A fifty year old man in Estonia will be lucky to enjoy another 10 years of healthy life whereas a man in Denmark of the same age could easily enjoy well over 20 years. These are the sort of substantial inequalities the Lancet has highlighted in a survey of healthy life years (HLYs) from the age of 50 years across the EU.
HLYs have been welcomed as a more useful indicator of a nation’s health than life-expectancy alone. For example, the HLY inequalities data demonstrates clearly that the EU target of an employment rate of older workers (55-64 years) of 50% by 2010 is unlikely to be achieved in some countries unless there are substantial health improvements.
Life expectancy in the EU is increasing but how many of these extra years are spent in good health? HLY data helps answer this question. Using statistics on life expectancy and activity limitation, the researchers calculated the differences across 25 countries.
In general, the higher a country’s gross domestic product (GDP) and spending on elderly care, the more HLYs a person aged 50 can expect. In general the researchers found that the 15 ‘established’ EU countries had higher life expectancies and HLYs at 50 years than the 10 ‘newer’ EU countries, but with some overlap.
- For men, the highest life expectancies were 80.4 years (Italy) and 80.3 years (Sweden), while the lowest were 71.3 years (Latvia) and 71.7 years (Lithuania). See the table, right, from the UK Daily Mail.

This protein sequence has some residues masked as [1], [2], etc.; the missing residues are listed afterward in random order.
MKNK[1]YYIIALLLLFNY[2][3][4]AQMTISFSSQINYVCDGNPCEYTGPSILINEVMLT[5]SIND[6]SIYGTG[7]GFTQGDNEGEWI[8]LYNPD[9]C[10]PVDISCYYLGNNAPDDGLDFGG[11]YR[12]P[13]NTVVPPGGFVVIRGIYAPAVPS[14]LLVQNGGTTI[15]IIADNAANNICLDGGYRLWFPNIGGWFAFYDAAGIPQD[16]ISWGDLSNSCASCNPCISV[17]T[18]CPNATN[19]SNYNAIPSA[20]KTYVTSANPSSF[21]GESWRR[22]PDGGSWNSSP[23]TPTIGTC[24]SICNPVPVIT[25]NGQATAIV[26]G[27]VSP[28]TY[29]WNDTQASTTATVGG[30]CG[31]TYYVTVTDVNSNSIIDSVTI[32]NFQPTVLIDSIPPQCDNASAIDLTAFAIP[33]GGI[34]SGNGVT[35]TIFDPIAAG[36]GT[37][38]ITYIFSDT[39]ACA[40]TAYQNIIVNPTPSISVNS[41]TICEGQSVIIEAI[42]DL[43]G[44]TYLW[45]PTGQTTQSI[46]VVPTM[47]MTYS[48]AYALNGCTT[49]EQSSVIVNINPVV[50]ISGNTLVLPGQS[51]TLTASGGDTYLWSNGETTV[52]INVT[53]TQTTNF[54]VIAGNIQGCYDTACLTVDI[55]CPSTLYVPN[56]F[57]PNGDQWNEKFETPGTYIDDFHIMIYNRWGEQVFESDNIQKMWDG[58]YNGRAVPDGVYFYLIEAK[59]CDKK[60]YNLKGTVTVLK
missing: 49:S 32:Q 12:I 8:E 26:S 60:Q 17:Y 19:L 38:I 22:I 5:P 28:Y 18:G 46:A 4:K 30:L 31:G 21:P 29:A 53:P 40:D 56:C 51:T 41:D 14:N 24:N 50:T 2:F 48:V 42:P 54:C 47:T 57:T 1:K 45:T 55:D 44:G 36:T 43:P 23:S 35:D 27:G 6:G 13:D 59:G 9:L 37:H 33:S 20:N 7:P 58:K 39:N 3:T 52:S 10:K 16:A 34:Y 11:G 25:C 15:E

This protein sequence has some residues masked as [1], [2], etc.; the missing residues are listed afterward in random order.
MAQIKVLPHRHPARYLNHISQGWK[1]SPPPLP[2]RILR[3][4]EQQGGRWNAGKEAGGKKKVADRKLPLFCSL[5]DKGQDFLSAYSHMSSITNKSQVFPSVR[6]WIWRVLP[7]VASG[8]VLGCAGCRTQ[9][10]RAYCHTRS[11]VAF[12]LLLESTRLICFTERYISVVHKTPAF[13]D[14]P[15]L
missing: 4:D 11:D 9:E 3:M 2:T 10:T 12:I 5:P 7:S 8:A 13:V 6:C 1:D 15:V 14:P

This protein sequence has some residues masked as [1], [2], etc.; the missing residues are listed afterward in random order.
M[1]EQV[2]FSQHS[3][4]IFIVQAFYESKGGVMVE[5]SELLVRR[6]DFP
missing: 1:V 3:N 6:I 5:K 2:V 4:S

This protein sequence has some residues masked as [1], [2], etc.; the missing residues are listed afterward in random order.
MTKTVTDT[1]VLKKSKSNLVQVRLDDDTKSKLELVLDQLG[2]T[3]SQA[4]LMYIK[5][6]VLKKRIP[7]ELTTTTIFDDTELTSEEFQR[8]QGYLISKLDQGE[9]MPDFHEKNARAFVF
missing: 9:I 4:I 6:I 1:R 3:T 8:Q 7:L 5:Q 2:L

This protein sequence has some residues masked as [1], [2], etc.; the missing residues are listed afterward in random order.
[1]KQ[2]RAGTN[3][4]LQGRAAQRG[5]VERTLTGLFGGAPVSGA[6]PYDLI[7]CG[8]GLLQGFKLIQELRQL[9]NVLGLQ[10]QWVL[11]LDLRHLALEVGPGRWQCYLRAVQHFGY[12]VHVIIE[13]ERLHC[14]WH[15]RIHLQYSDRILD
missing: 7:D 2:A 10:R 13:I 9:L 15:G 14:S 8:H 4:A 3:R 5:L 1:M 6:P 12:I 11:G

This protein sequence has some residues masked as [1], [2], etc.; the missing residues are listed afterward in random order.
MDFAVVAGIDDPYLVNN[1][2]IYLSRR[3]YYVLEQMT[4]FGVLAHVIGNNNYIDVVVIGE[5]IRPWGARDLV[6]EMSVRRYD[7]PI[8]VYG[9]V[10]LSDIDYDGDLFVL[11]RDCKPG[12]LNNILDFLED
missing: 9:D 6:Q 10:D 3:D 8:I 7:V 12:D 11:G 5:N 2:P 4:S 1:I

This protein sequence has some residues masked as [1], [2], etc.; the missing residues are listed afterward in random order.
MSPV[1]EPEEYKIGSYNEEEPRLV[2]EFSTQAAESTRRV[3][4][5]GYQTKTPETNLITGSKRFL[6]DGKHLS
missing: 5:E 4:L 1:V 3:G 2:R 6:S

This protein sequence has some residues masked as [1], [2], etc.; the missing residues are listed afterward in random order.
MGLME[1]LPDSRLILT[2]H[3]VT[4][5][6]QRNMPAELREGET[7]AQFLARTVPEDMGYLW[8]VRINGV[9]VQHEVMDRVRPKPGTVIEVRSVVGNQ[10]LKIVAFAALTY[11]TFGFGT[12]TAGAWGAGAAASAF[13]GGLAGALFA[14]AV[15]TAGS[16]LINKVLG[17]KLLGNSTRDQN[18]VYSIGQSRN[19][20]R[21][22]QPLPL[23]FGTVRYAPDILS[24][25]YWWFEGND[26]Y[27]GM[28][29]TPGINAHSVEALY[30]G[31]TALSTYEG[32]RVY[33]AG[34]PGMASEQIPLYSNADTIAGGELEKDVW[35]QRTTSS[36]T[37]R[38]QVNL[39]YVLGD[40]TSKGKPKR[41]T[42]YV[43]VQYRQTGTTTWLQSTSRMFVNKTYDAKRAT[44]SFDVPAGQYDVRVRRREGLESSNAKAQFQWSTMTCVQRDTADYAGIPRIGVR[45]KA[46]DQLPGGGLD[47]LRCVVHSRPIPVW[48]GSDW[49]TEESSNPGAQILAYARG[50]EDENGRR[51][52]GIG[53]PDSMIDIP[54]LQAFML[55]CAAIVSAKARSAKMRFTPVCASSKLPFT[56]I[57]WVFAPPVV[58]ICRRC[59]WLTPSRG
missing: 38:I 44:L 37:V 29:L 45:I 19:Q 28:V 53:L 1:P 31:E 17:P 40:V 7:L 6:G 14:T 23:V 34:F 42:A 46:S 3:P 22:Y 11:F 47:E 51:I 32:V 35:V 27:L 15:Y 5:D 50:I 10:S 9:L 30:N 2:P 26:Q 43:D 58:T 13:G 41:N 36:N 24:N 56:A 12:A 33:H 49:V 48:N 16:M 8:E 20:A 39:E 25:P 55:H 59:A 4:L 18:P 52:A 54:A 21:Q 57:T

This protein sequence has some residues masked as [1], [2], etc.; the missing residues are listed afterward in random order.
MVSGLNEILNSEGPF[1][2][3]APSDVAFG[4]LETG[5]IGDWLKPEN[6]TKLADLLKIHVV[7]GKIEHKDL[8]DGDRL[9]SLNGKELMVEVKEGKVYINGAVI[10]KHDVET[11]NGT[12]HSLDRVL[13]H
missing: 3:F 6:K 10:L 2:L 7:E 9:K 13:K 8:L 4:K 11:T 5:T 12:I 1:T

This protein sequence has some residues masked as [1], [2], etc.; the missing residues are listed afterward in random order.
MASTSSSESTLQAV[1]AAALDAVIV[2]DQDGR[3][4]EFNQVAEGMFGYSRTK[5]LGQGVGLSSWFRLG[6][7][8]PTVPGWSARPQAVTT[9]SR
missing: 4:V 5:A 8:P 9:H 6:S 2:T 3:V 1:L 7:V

- HLYs at 50 years for men were highest in Denmark (23.6 years) and Malta (21.7), and lowest in Estonia (9.0 years) and Hungary (10.8 years).
The researchers also found that for men across all the countries, long-term unemployment was associated with fewer HLYs at 50 years while life-long learning was associated with more HLYs at 50 years.
In the newer countries, relatively small increases in expenditure could make a big difference. While a 1% increase in spending on elderly care would result in just a one-year increase in HLY at 50 years in the 15 established EU countries, it would generate a 13-year increase in the ten newly joined EU countries.
HLY's 'a valuable measure that allows regional comparisons'
The author, Professor Carol Jagger, University of Leicester, UK, and her colleagues said: ‘Generally, citizens of the established European community have both longer and healthier lives than do most of those of the ten new EU countries.
‘In future years we will be able to compare whether countries are experiencing compression or expansion of morbidity similarly. A major target for Europe is that the employment rate for older workers should reach 50% by 2010. However, the low HLYs at 50 years for some countries, especially those of the ten newly joined EU countries, coupled with already early retirement ages suggest that this target will not be achieved in some countries unless substantial health improvements are made. The present work shows that monitoring HLYs can be used to assess whether such targets are realistic.’
In an accompanying Comment in The Lancet, Dr Errol Crook and Dr Terry Hundley of the Department of Internal Medicine and Center for Healthy Communities at the University of South Alabama, USA, say: ‘We believe that HLYs at age 50 years is a valuable measure that allows regional comparisons for health and health outcomes. It provides more data than life expectancy does, by providing some insight into health status. Commendably, the European Union has supported its use. How health-care policy decisions are made and how health-care resources are invested will require more detailed data, but HLYs at age 50 years will be an appropriate measure to determine return on investment.’